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Andy Murray enters Wimbledon with a 4-1 doubles record this month.

Murray: 'I Haven't Really Watched Tennis In The Past 12 Months'

Former World No. 1 looks ahead to Wimbledon doubles campaign

Ahead of his first-round doubles match alongside 2016 champion Pierre-Hugues Herbert at Wimbledon, Andy Murray admitted he barely watched the sport following his recovery from right hip surgery in January.

“I haven't really watched any tennis in the past 12 months. Since the operation I had in January, I literally didn't watch anything hardly at all,” Murray said. “When you're around the event and stuff, there's matches on the TV. I wouldn't sit from the first point of a match and watch a best-of-five set match because it can be four hours of the day. I'm here to do stuff. I want to be with my family and things. I'll watch bits and pieces of it.”

But Murray's lack of studying from the sidelines did not harm the former World No. 1 on his return to action. In his first appearance since his second right hip surgery on 28 January, Murray clinched the Fever-Tree Championships crown with Feliciano Lopez.

Despite that success in his comeback event, Murray's expectations have not changed. The 32-year-old, who fell in the first round to eventual champions Juan Sebastian Cabal and Robert Farah in Eastbourne (w/Melo), is happy just to be back on the court; a place where his competitive instincts are as strong as ever.

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“[My expectations] haven't changed really. I think that's probably one of the things that I will try to make sure doesn't change over the next few years. I think a lot of that stuff comes out from other people. I'm just happy to be playing tennis again,” Murray said. “I would like to do well when I get on the court. I play to win. I'm really competitive.

"But… I didn't know four or five weeks ago if I'd even be playing on the grass. Shouldn't be expecting too much. But once I step on the court, I'll be out there trying to win every match I play.”

When the doubles draw was made at The All England Club, British fans were keenly waiting to see where Andy and brother Jamie Murray would land. The siblings could meet in the third round, with Andy and Herbert taking on Marius Copil and Ugo Humbert in their opening match.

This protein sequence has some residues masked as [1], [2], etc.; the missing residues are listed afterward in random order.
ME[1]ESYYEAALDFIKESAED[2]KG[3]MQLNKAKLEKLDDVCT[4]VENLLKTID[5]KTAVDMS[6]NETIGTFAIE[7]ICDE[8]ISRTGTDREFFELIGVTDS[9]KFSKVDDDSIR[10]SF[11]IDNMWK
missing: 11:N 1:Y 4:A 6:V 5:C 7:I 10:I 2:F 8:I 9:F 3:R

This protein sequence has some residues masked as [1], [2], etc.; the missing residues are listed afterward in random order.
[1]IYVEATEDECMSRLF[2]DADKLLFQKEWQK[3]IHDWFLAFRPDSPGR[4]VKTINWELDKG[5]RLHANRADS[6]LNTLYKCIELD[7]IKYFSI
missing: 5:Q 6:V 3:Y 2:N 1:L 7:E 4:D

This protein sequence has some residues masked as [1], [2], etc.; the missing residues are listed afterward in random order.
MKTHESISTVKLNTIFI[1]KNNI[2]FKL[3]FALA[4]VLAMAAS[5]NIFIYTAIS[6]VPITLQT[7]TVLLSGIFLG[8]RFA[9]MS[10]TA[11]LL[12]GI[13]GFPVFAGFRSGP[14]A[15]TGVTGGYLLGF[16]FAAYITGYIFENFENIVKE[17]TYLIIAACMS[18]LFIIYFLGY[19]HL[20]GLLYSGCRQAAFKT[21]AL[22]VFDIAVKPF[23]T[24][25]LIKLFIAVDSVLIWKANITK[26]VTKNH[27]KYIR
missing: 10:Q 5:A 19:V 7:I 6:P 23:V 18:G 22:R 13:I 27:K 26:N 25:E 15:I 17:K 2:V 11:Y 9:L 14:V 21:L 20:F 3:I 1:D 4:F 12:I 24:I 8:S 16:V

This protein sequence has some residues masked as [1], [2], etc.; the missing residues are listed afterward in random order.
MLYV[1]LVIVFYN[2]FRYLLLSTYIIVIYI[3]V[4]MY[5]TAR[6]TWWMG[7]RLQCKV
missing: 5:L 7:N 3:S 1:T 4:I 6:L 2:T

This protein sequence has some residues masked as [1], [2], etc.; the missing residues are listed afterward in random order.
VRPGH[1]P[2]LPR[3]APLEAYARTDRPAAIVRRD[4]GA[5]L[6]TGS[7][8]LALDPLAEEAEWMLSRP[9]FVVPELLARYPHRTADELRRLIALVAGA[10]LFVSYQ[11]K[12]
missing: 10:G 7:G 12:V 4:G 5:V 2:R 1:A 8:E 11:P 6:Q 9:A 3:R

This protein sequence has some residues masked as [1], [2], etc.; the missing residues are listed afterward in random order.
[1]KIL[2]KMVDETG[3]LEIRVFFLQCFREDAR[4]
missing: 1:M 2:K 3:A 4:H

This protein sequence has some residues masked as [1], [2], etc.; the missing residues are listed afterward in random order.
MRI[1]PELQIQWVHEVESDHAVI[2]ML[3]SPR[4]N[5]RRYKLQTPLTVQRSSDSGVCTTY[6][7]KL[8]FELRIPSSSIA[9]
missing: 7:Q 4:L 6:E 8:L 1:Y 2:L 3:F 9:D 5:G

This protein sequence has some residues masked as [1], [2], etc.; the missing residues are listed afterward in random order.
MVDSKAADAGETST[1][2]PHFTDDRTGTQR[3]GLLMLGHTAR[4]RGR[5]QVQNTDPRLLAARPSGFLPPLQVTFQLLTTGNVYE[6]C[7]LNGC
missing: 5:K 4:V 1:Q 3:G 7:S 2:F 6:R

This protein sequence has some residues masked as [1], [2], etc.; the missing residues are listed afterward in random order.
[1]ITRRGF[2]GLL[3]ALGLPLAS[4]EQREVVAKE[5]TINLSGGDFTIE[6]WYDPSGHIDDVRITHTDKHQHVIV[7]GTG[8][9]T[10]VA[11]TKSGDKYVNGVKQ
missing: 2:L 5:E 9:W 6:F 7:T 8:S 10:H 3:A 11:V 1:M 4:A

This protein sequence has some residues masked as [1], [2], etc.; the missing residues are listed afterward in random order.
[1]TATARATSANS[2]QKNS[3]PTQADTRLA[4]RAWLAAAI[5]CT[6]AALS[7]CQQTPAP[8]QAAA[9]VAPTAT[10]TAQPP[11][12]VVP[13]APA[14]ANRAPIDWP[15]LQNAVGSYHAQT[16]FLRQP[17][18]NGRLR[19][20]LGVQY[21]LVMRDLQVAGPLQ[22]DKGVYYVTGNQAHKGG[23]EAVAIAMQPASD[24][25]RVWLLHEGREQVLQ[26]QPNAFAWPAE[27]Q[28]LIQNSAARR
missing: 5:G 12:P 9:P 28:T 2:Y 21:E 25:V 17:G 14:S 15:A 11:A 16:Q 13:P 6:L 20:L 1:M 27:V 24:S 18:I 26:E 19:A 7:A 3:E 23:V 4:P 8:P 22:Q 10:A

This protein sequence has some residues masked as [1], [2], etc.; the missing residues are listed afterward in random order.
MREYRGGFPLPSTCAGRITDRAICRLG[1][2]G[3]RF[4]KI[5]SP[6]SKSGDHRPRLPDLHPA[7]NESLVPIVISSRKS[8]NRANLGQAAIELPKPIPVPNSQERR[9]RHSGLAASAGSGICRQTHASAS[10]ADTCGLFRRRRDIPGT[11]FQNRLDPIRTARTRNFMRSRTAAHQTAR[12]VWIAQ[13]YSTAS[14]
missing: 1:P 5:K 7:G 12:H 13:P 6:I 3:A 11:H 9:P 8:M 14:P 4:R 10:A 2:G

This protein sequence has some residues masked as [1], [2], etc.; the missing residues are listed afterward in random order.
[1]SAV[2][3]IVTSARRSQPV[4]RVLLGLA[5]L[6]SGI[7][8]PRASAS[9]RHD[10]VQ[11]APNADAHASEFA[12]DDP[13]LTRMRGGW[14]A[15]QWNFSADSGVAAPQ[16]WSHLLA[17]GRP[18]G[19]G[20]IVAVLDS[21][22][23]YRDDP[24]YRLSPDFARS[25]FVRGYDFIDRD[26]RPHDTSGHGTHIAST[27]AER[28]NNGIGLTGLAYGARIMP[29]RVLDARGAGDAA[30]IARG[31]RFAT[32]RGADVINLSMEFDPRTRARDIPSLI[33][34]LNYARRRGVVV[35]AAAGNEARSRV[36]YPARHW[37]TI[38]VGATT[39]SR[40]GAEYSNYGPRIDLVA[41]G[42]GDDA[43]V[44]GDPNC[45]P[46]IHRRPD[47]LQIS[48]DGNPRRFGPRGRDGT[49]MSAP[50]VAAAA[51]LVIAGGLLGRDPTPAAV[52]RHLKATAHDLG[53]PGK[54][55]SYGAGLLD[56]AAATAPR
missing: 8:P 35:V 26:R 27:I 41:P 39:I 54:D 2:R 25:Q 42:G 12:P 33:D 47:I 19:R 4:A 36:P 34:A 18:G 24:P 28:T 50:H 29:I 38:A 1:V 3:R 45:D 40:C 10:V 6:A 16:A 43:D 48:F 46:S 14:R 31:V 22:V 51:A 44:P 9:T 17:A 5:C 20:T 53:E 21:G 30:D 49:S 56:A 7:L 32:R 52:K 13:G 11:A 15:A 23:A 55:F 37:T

“Even if [we] were separated on opposite ends of the draw, people would be talking about us playing in the final. We have to win matches first,” Murray said. “If we get through our first round, we're due to face the sixth seeds in the second round. If we play each other, it would be difficult in some respects. You're competing against your brother [at the] biggest tennis event in the world.

“At the same time I'd rather be on the same side of the net with him. But it's cool if we did get the opportunity, that we'd be doing it on the biggest stage in our sport, as well, which would be nice. We'll see if we get there.”

Jamie and his partner, Neal Skupski, face a tough opener against Turkish Airlines Open Antalya finalists Ivan Dodig and Filip Polasek. With Andy and Herbert facing a potential meeting against sixth seeds Nikola Mektic and Franko Skugor in the second round, there are no guarantees that a Murray showdown will take place on the grass of The All England Club.

But if they do clash, it will be a special moment for their family. After all, the Murray brothers, born less than two years apart, were once boys growing up in Scotland striving to make their dreams come true.

“Just growing up with a brother literally 15 months apart, we did all sports together, all games together from when we were kids. I guess tennis-wise, in central Scotland, there's not lots of top tennis players [where] we were growing up. So having Jamie to play against and compete against up until we were 14, 15, was obviously a big help,” Murray said.

“But I just think the biggest thing for us as kind of athletes is that we didn't just play tennis. We did everything together, whether that was golf, gymnastics, squash, table tennis, swimming. We did all sports with each other at a young age and enjoyed doing it.”

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Another unique aspect to Murray's return on the doubles court is the change in preparation ahead of events, with new practice drills focussed on improving his doubles game.

"I like doing all the doubles drilling... You have to be really explosive over a couple of steps to make sure you get up to the net quick enough. The reactions are really quick and sharp. I find some of the sessions pretty tiring. The points play not so much,” Murray said. “It's been good. It's been fun for me. Obviously different to what I've been used to. I've liked it. It's been good fun.”

When Murray decided that he would take part in the doubles draw at SW19, the list of players offering their services would have been filled with talent. But the Brit has found an experienced partner in Herbert, who has triumphed at each of the four major tournaments. The reigning Australian Open champion (w/Mahut), owns a 10-3 record in Wimbledon doubles encounters and has lifted one Grand Slam trophy in four of the past five years.

“He's very laid back, [a] relaxed guy. Good person. Always very polite. He's always been really, really friendly, not just this week, but before,” Murray said. “He plays a game that I would say is fairly suited to quick courts. Not that the courts here are not particularly fast just now. Hopefully they'll speed up a bit as the event goes on. He plays serve-volley tennis, returns well. He's a good athlete. Hopefully we can have a good run together.”

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